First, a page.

Shared Long Term Care Insurance

If you are married or have a partner, you can purchase an optional add-on to your policies that joins them together as a single coverage amount.  So, for example, rather than each having individual benefit accounts, one for the husband, and one for the wife, you can combine those two accounts together, with twice the benefits, to be shared by both of you.

This is more than just two policies.
When you opt for the Shared benefit rider, you are buying an option over and above what you'll pay for two policies.  A common misconception is that when a husband and wife (or partners) both buy policies they are automatically "Shared."  While there are generous discounts when a couple purchases LTC policies, the add-on feature that combines your benefits will cost you extra.

Shared Long Term Care: Worth It For Us?

The question you'll need to consider is whether adding the "Shared" rider is worth the extra money, in exchange for peace of mind.  To put the cost in perspective, it ranges from around 10% to as much as 25% depending on the state, age of insured, and company considered.  Because of all these variables, you should consider looking at both policies with -and- without this coverage added.  Like most things in this world, there's not really a good "one size fits all" piece of advice we can give.  We can mention that Genworth, the largest LTC insurer in the United States, recently reported that more than half of new applications they get have the Shared coverage added.  Whether this is because it is up-sold by a lot of agents or genuinely demanded by the market is a separate debate.

What Happens When One Spouse Dies?

A common question that comes up when considering Shared Long Term Care policies is what happens upon death.  With most plans on the market, the surviving spouse will retain not only their coverage, but any benefits left to the deceased spouse as well.  This means that if the husband dies without using any Long Term Care benefits, at least he can then "donate" that coverage automatically to his wife in the case of a Shared policy.  With Genworth's Privileged Choice Flex3 plan, the ~20% additional cost for the Shared rider actually stops when one spouse dies, meaning the premiums for a married couple of similar age and health would be more than cut in half.  The surviving wife would then not only have her husband's un-used coverage plus her original coverage, but also would not be paying any extra for the privilege at that point.  This can make sense for many use-cases.

Shared Illustration

What If One Spouse Depletes Benefits of Both?

An immediate concern people have when evaluating Shared coverage is the hypothetical (but possible) scenario where one spouse has a bad situation that uses up and completely depletes not only their own coverage but the coverage of their spouse as well, rendering all benefits depleted and no coverage for the surviving spouse.  

Each company handles this a little differently, so let's summarize some of the ways a few plans handle this:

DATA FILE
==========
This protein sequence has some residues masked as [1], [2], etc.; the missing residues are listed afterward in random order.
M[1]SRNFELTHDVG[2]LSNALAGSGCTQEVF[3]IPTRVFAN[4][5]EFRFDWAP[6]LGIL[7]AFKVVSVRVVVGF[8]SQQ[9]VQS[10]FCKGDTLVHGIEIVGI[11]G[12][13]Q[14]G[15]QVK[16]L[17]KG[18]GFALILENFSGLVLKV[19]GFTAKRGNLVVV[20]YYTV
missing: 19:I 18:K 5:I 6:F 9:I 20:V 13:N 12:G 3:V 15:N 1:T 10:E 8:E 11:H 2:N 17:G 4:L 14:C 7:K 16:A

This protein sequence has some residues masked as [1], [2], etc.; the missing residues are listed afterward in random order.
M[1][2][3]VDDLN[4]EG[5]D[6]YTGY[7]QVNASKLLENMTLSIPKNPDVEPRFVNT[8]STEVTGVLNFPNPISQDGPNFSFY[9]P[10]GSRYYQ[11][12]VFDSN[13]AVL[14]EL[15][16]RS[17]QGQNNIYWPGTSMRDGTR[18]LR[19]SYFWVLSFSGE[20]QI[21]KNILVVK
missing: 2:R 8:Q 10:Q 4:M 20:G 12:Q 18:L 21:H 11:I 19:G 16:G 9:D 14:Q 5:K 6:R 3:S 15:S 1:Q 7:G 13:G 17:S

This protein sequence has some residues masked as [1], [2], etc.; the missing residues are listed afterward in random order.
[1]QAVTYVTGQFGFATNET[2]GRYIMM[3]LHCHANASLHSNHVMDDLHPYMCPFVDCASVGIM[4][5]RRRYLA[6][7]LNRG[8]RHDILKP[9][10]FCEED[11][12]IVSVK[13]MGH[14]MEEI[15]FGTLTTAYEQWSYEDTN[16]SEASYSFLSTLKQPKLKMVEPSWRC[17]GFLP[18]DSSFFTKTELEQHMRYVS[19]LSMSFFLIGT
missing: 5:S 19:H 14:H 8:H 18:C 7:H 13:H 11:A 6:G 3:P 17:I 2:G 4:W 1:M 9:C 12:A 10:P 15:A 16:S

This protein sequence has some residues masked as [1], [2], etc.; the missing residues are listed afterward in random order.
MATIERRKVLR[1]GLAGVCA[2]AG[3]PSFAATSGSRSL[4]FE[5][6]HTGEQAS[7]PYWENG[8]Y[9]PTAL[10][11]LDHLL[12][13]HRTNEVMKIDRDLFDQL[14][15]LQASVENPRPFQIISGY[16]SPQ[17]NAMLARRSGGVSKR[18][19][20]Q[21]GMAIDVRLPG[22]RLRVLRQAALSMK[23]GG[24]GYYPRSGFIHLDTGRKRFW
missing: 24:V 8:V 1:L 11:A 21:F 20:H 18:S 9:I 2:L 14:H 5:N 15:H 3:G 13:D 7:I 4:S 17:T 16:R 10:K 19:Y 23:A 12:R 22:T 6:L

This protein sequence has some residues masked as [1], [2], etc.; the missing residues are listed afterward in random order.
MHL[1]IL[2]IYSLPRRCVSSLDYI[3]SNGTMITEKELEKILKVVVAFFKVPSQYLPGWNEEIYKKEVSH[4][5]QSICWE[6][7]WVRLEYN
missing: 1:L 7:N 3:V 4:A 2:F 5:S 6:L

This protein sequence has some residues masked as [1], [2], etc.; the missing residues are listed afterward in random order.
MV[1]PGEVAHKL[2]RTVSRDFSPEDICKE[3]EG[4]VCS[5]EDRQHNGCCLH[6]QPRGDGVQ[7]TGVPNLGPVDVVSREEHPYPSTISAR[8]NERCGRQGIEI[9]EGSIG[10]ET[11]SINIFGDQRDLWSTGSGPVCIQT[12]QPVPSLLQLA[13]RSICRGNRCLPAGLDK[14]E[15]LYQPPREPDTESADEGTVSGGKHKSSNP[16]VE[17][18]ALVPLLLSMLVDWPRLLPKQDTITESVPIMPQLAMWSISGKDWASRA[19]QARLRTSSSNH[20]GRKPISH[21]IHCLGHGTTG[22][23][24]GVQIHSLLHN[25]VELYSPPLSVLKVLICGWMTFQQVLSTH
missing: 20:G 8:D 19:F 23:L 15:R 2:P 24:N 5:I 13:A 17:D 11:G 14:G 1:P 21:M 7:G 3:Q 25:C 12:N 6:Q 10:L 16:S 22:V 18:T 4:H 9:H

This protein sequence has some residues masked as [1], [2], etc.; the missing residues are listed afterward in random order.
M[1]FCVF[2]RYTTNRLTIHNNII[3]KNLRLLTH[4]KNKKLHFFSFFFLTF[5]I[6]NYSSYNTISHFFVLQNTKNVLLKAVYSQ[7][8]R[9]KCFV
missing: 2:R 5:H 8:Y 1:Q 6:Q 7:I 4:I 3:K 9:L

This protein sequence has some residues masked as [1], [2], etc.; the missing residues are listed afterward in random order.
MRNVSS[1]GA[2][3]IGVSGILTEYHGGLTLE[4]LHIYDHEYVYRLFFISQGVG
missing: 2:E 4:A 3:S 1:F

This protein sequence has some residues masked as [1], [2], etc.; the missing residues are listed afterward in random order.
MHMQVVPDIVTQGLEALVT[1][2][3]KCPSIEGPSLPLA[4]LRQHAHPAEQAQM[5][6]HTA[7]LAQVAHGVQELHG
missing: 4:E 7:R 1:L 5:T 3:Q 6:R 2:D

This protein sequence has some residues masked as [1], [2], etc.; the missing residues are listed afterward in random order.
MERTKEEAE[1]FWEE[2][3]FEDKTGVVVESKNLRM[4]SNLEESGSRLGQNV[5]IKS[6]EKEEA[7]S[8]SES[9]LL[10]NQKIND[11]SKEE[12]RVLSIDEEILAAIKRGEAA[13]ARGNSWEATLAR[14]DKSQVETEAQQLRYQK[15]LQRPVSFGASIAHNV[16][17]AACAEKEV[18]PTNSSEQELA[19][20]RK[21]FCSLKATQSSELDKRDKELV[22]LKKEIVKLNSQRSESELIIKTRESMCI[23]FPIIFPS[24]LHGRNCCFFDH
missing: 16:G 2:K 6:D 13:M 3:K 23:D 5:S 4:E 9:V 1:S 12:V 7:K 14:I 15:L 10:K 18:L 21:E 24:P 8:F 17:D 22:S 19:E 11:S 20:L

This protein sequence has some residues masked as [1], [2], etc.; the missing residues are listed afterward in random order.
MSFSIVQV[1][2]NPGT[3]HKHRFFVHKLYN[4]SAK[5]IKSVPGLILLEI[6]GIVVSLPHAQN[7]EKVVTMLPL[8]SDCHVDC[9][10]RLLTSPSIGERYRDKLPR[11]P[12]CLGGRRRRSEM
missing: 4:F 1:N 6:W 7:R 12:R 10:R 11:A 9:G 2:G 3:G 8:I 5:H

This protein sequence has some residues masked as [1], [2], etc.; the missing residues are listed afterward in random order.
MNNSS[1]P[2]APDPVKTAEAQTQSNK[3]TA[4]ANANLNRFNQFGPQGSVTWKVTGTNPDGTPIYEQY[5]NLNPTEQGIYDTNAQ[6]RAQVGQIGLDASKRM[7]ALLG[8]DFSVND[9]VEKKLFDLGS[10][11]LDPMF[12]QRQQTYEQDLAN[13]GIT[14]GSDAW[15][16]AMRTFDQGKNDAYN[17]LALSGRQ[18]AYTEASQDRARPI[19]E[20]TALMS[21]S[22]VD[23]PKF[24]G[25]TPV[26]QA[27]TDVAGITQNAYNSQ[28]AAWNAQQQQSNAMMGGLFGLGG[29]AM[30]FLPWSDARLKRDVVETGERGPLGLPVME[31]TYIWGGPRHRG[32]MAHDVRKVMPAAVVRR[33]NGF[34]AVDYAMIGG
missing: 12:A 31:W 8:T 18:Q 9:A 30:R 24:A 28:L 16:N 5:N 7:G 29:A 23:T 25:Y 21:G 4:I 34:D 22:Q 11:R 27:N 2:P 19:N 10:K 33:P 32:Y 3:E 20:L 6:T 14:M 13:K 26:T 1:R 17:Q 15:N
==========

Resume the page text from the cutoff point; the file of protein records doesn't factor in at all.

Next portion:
• Third Pool Option
    • This option insulates the individual policies from each other by opting to instead create a third pool of money that can be accessed by either spouse in the event that their own pool of money is depleted.  This way one spouse cannot "share" the actual coverage from the other spouse's pool but instead uses benefits from the created third pool of money.
  • Residual Benefit
    • Some companies will allow for one spouse to drain all of their benefits as well as the spouses, and create a contractual "residual" benefit for the other spouse.  So if the husband were to use all of his benefits and then use all of his wife's benefits, with a policy that has residual benefits, the wife would still have a benefit pool equal to half her original pool, even though technically the husband had used it up.  This provides more peace of mind than a standard shared plan.
  • A Limit on Sharing
    • Some companies only allow the policies to share a certain number of years.  For example, on a 3+3=6 year shared policy, only 2 of the 3 years each policy has can be shared, so one person could only use 5 years total, leaving the other spouse at least a year.

 

Supplemental Information

Additional information on Shared Long Term Care Insurance.

How much do Shared LTC policies cost?
Here are a few data points to give you an idea of cost, by carrier:

Dollars listed as increase over two separate policies:

Genworth Shared + Residual: 21%
Transamerica Shared: 17%
Mutual of Omaha Shared: 16%
MassMutual 3rd Pool: 16.8%
NY Life 3rd Pool: 25.3%
State Farm: N/A

 

"I was concerned I may not qualify due to some arthritis treated by medications. Once I spoke with LTC Tree, I felt like I had a plan of companies that would accept me. Two months later, my application was approved and after a short Q&A with my agent I sent in the premium and put coverage in force. All is well.

Don B., Ft Myers Florida

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